Sept. 24, 2013
LINCOLN, Neb. — Two Millard North High School students, Connor Brown and Curtis Stokes, attended the World Food Prize Nebraska Youth Institute in the College of Agricultural Sciences and Natural Resources (CASNR) at the University of Nebraska-Lincoln Friday, Sept. 20.
Food security – people's ability to not live in hunger or fear of starvation – is the focus of the World Food Prize Nebraska Youth Institute. That's true, too, for the World Food Prize Global Youth Institute in Des Moines, Iowa, with which the Nebraska Institute is affiliated.
The World Food Prize Nebraska Youth Institute is led by the Department of Agricultural Leadership, Education and Communication in CASNR. CASNR collaborates with the World Food Prize Foundation and the Malaika Foundation in hosting the Institute.
Last spring participating students prepared essays on "Ending Hunger in Our Lifetime: A Call to Action," a 2013 theme set by the World Food Prize education programs.
Working with their teacher, Simon Rohde, the students each picked one developing country and a key factor affecting that country's food security, then prepared essays that detailed their research findings and their own recommendations for increasing food security in the country they chose to study. Student presentations on their findings were morning highlights of the Sept. 20 event.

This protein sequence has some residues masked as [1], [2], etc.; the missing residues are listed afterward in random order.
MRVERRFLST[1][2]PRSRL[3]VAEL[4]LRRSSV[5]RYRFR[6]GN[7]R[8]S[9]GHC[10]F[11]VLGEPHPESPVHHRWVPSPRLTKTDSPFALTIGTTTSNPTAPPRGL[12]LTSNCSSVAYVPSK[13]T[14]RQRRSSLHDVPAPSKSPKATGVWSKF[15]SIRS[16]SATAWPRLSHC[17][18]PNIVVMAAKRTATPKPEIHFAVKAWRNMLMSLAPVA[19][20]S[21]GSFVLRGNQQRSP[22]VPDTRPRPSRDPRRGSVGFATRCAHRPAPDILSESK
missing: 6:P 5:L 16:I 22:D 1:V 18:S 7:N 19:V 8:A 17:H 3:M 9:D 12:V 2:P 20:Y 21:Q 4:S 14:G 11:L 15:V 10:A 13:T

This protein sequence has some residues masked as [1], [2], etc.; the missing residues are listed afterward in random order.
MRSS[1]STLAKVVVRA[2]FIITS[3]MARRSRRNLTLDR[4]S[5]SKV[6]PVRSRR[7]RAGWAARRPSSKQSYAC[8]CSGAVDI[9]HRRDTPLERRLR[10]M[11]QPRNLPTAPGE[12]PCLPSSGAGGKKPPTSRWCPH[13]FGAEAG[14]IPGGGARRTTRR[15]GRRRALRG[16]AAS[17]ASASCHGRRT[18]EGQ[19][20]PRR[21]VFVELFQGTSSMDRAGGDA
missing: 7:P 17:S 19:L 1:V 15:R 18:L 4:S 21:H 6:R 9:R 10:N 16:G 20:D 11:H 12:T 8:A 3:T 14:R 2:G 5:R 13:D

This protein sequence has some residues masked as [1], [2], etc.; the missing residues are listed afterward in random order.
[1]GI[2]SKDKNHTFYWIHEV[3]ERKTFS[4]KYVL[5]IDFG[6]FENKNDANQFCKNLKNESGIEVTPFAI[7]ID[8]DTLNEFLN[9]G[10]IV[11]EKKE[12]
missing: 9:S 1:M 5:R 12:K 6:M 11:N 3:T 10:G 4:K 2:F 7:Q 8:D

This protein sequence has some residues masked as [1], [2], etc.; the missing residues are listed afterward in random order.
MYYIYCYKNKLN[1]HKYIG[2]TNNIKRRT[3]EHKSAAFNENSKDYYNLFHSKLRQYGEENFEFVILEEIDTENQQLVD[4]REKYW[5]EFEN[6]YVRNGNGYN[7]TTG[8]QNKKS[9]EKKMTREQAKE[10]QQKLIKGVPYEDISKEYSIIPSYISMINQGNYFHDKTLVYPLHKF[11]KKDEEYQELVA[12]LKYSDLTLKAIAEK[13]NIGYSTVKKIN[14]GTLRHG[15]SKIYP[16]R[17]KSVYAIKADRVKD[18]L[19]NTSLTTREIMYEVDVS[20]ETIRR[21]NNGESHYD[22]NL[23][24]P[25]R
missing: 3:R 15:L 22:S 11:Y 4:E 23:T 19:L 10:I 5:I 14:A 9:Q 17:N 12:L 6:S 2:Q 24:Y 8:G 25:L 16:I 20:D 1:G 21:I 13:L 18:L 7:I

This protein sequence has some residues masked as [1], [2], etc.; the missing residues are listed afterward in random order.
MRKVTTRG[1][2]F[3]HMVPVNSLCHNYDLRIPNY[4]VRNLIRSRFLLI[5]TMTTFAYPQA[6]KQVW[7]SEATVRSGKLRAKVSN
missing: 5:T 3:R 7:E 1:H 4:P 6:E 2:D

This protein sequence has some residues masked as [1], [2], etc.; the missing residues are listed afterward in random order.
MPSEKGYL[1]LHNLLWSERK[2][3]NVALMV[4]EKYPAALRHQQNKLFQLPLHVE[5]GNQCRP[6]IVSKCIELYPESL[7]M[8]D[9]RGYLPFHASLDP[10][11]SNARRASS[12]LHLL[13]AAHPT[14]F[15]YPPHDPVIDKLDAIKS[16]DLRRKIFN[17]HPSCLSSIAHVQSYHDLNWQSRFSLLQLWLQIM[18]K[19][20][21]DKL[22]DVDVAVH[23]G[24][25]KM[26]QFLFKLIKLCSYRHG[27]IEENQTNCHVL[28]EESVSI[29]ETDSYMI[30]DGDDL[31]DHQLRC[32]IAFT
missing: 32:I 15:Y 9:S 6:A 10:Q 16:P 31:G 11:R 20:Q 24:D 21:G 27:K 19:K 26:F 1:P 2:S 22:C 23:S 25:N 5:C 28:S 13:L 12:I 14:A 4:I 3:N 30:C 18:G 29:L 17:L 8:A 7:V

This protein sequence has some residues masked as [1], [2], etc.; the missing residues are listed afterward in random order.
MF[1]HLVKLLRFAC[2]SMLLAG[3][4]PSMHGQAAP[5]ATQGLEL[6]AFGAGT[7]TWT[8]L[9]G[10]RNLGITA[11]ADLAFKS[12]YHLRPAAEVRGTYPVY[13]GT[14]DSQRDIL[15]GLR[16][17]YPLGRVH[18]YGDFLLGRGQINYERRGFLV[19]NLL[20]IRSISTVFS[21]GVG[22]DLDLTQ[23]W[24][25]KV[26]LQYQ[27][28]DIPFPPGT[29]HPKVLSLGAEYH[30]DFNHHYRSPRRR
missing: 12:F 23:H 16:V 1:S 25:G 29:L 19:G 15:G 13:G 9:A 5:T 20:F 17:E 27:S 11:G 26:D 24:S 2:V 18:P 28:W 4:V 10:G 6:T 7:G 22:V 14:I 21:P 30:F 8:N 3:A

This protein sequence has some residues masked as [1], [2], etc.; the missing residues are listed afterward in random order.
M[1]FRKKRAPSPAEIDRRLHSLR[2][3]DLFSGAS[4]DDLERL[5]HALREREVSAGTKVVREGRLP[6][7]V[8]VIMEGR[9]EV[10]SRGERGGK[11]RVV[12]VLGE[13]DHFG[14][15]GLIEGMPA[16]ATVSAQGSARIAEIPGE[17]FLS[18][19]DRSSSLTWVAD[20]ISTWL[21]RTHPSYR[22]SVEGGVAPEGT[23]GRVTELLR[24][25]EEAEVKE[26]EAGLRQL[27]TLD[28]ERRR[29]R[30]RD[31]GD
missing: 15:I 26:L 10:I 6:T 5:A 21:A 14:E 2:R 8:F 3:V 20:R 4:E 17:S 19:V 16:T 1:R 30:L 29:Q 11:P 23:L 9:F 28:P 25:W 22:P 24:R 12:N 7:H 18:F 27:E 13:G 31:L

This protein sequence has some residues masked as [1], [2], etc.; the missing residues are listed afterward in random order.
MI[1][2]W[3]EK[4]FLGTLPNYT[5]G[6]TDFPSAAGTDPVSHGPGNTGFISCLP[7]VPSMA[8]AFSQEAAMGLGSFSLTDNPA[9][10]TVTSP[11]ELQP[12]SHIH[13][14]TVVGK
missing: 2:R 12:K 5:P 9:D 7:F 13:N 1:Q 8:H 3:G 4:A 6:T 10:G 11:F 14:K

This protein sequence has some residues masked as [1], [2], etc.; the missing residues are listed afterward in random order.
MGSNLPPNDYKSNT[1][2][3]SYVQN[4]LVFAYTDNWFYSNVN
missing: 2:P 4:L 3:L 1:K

Students heard from a 2012 World Food Prize Nebraska Youth Institute participant, Morgan Tranmer, a senior at Wilber-Clatonia High School, who spent eight weeks in Kenya this past summer as a 2013 Borlaug-Ruan International Intern, an opportunity that arose because of her participation in the Institute. Students also had the opportunity to put science to work with CASNR professor and plant geneticist Don Lee; and each earned a scholarship to CASNR for participating in the Nebraska event.
Both Brown and Stokes are invited to be among the 100 high school students to attend the World Food Prize Global Youth Institute in Des Moines Oct. 17-19, held in conjunction with the World Food Prize Symposium. The World Food Prize is internationally regarded as the Nobel Prize for food and agriculture.Judy Nelson
IANR News Service